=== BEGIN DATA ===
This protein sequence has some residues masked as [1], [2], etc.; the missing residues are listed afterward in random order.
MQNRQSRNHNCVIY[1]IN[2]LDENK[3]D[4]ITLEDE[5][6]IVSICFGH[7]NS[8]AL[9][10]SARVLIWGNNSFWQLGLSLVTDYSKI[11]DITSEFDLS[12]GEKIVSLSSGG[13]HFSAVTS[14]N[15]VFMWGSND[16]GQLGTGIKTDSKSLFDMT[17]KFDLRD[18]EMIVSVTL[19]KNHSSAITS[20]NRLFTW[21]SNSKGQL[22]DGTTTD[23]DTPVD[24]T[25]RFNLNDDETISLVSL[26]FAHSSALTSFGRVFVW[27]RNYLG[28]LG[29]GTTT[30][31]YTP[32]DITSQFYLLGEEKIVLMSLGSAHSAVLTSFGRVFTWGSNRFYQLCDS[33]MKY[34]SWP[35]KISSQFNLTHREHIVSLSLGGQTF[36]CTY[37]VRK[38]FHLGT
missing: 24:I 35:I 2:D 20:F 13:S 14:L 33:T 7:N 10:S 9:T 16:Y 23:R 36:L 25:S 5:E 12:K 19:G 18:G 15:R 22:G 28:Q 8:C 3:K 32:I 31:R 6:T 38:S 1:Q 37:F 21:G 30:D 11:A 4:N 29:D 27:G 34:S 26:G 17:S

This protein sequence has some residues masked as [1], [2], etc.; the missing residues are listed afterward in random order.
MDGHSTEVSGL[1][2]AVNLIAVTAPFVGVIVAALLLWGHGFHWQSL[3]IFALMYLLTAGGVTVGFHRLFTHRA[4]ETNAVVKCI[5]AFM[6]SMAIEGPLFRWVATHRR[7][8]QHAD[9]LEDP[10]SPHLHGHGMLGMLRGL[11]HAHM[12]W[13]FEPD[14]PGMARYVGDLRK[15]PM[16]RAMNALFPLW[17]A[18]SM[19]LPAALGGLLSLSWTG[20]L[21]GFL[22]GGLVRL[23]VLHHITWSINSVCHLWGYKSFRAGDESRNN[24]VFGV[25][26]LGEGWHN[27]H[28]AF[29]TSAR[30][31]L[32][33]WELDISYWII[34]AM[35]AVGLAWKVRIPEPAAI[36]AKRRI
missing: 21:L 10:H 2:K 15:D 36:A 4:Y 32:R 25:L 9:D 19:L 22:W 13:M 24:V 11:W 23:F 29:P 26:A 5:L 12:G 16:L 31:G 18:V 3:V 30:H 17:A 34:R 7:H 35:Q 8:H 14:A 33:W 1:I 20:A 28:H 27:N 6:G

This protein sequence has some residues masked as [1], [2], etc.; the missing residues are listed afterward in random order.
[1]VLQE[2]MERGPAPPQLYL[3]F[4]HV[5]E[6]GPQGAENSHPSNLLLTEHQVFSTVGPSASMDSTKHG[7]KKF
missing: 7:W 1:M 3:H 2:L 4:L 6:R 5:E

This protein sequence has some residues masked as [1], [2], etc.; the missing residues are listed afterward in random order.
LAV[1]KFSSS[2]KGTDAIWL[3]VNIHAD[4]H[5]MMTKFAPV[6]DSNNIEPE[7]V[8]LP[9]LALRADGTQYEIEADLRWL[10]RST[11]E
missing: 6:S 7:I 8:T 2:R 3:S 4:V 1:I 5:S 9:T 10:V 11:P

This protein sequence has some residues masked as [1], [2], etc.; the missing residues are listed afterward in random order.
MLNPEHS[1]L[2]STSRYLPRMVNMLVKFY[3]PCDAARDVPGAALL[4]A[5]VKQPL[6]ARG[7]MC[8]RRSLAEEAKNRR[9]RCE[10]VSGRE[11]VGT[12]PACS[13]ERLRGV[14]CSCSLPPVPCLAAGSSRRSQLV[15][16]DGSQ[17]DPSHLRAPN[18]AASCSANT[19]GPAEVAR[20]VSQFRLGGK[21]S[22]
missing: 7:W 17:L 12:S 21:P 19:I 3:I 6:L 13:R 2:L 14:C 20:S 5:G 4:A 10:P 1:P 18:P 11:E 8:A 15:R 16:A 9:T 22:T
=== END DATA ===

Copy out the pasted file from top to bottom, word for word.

This protein sequence has some residues masked as [1], [2], etc.; the missing residues are listed afterward in random order.
MQNRQSRNHNCVIY[1]IN[2]LDENK[3]D[4]ITLEDE[5][6]IVSICFGH[7]NS[8]AL[9][10]SARVLIWGNNSFWQLGLSLVTDYSKI[11]DITSEFDLS[12]GEKIVSLSSGG[13]HFSAVTS[14]N[15]VFMWGSND[16]GQLGTGIKTDSKSLFDMT[17]KFDLRD[18]EMIVSVTL[19]KNHSSAITS[20]NRLFTW[21]SNSKGQL[22]DGTTTD[23]DTPVD[24]T[25]RFNLNDDETISLVSL[26]FAHSSALTSFGRVFVW[27]RNYLG[28]LG[29]GTTT[30][31]YTP[32]DITSQFYLLGEEKIVLMSLGSAHSAVLTSFGRVFTWGSNRFYQLCDS[33]MKY[34]SWP[35]KISSQFNLTHREHIVSLSLGGQTF[36]CTY[37]VRK[38]FHLGT
missing: 24:I 35:I 2:D 20:F 13:S 14:L 33:T 7:N 10:S 9:T 16:Y 23:R 36:L 25:S 5:E 12:K 19:G 18:G 15:R 22:G 28:Q 8:C 3:K 32:I 31:R 6:T 38:S 1:Q 37:F 21:G 30:D 11:A 4:N 29:D 27:G 34:S 26:G 17:S

This protein sequence has some residues masked as [1], [2], etc.; the missing residues are listed afterward in random order.
MDGHSTEVSGL[1][2]AVNLIAVTAPFVGVIVAALLLWGHGFHWQSL[3]IFALMYLLTAGGVTVGFHRLFTHRA[4]ETNAVVKCI[5]AFM[6]SMAIEGPLFRWVATHRR[7][8]QHAD[9]LEDP[10]SPHLHGHGMLGMLRGL[11]HAHM[12]W[13]FEPD[14]PGMARYVGDLRK[15]PM[16]RAMNALFPLW[17]A[18]SM[19]LPAALGGLLSLSWTG[20]L[21]GFL[22]GGLVRL[23]VLHHITWSINSVCHLWGYKSFRAGDESRNN[24]VFGV[25][26]LGEGWHN[27]H[28]AF[29]TSAR[30][31]L[32][33]WELDISYWII[34]AM[35]AVGLAWKVRIPEPAAI[36]AKRRI
missing: 21:L 10:H 2:K 15:D 36:A 4:Y 32:R 25:L 9:D 19:L 22:W 13:M 24:V 11:W 23:F 29:P 26:A 5:L 12:G 16:L 31:G 18:V 3:V 30:H 17:A 34:R 7:H 35:Q 8:H 14:A 33:W 1:I 20:A 28:H 27:N 6:G

This protein sequence has some residues masked as [1], [2], etc.; the missing residues are listed afterward in random order.
[1]VLQE[2]MERGPAPPQLYL[3]F[4]HV[5]E[6]GPQGAENSHPSNLLLTEHQVFSTVGPSASMDSTKHG[7]KKF
missing: 7:W 1:M 3:H 2:L 4:L 6:R 5:E

This protein sequence has some residues masked as [1], [2], etc.; the missing residues are listed afterward in random order.
LAV[1]KFSSS[2]KGTDAIWL[3]VNIHAD[4]H[5]MMTKFAPV[6]DSNNIEPE[7]V[8]LP[9]LALRADGTQYEIEADLRWL[10]RST[11]E
missing: 6:S 7:I 8:T 2:R 3:S 4:V 1:I 5:S 9:T 10:V 11:P

This protein sequence has some residues masked as [1], [2], etc.; the missing residues are listed afterward in random order.
MLNPEHS[1]L[2]STSRYLPRMVNMLVKFY[3]PCDAARDVPGAALL[4]A[5]VKQPL[6]ARG[7]MC[8]RRSLAEEAKNRR[9]RCE[10]VSGRE[11]VGT[12]PACS[13]ERLRGV[14]CSCSLPPVPCLAAGSSRRSQLV[15][16]DGSQ[17]DPSHLRAPN[18]AASCSANT[19]GPAEVAR[20]VSQFRLGGK[21]S[22]
missing: 7:W 17:L 12:S 21:P 19:I 3:I 6:L 13:R 2:L 14:C 20:S 5:G 4:A 10:P 1:P 18:P 11:E 8:A 15:R 16:A 9:T 22:T